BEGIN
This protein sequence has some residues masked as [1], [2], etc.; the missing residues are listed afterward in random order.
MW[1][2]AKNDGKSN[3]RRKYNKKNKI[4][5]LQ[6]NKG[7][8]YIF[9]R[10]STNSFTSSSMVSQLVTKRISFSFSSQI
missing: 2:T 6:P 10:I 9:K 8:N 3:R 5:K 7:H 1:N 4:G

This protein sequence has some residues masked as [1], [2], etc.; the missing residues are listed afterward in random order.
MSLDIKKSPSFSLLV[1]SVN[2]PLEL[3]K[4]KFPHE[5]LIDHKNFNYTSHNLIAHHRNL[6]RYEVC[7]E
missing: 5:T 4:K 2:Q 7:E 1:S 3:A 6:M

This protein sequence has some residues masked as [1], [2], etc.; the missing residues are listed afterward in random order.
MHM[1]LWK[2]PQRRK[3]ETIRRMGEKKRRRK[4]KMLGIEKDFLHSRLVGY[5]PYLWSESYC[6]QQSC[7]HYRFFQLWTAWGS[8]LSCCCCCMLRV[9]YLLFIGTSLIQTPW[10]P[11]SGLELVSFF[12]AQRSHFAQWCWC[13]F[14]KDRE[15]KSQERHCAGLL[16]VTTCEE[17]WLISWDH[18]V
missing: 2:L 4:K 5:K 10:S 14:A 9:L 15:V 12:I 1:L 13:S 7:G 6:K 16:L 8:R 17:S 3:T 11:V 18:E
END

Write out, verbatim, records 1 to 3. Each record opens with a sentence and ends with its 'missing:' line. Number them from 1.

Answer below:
This protein sequence has some residues masked as [1], [2], etc.; the missing residues are listed afterward in random order.
MW[1][2]AKNDGKSN[3]RRKYNKKNKI[4][5]LQ[6]NKG[7][8]YIF[9]R[10]STNSFTSSSMVSQLVTKRISFSFSSQI
missing: 2:T 6:P 10:I 9:K 8:N 3:R 5:K 7:H 1:N 4:G

This protein sequence has some residues masked as [1], [2], etc.; the missing residues are listed afterward in random order.
MSLDIKKSPSFSLLV[1]SVN[2]PLEL[3]K[4]KFPHE[5]LIDHKNFNYTSHNLIAHHRNL[6]RYEVC[7]E
missing: 5:T 4:K 2:Q 7:E 1:S 3:A 6:M

This protein sequence has some residues masked as [1], [2], etc.; the missing residues are listed afterward in random order.
MHM[1]LWK[2]PQRRK[3]ETIRRMGEKKRRRK[4]KMLGIEKDFLHSRLVGY[5]PYLWSESYC[6]QQSC[7]HYRFFQLWTAWGS[8]LSCCCCCMLRV[9]YLLFIGTSLIQTPW[10]P[11]SGLELVSFF[12]AQRSHFAQWCWC[13]F[14]KDRE[15]KSQERHCAGLL[16]VTTCEE[17]WLISWDH[18]V
missing: 2:L 4:K 5:K 10:S 14:A 9:L 15:V 12:I 1:L 13:S 7:G 6:K 16:L 8:R 17:S 3:T 11:V 18:E